Also, as Sony has proven, it’s not just PC games which come under DDoS attack. Console games and even mobile games are also at risk.

Gaming servers often require special consideration when it comes to implementing security measures to help mitigate these attacks. Since many DDoS bots are becoming more sophisticated and mimicking human player behavior, many gaming companies are forced to decide between stricter security measures which could trigger false positives and block access to the game for many legitimate players, or to lower their defenses and make the game widely accessible to players all over the world, but at the risk of also being accessed by bots and attackers.

There are three basic types of DDoS attacks:

Volumetric Attacks are the most common type of DDoS attack. They work by throttling the bandwidth causing the servers to shut down by flooding them with high volumes of constant traffic.

Protocol Attacks target the infrastructure and resources of a server, such as the firewall and load balancers.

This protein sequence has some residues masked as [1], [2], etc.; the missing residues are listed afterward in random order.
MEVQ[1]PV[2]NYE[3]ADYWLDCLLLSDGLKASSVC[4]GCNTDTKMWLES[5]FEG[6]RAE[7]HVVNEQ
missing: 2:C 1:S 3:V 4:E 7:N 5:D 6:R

Application Layer Attacks target security vulnerabilities in Apache, Windows, and OpenBSD. These attacks mimic human behavior and perform a slow and steady string of seemingly innocent requests that overtime will cripple the server.

How Can You Protect Your Server from DDoS Attacks?

You can help protect your gaming servers from DDoS attacks by implementing additional security software or services such as those offered by KODDoS. KODDoS protects you from DDoS attacks by detecting and blocking the attack in less than milliseconds ensuring that your servers remain online and without interruption of service. You also have access to a team of DDoS experts 24/7 who work to monitor incoming attacks and implement solutions in real time or on demand giving you around the clock DDoS protection.

KODDoS works to protect against all types of DDoS attacks by using many layers of filtration to mitigate the attacks. They have a large 400Gbps network, which once the traffic hits their network, they apply ACL rules to block malicious traffic at the edge of the network.

The traffic then reaches a scrubbing center and is filtered based on different signatures and predefined traffic patterns. Each packet is analyzed to ensure no malicious traffic reaches the client’s servers. These methods work to protect against layer 3/4 attacks as well as layer 7 attacks which are harder to detect and which target applications and web servers using only a small amount of bandwidth.

They have a full range of DDoS solutions ranging from plans for web hosts, VPS networks, remote servers, or enterprise dedicated servers. With pricing starting at just $39.99 a month.

You can also contact them for a free consultation to help decide which of their services are the best fit for you.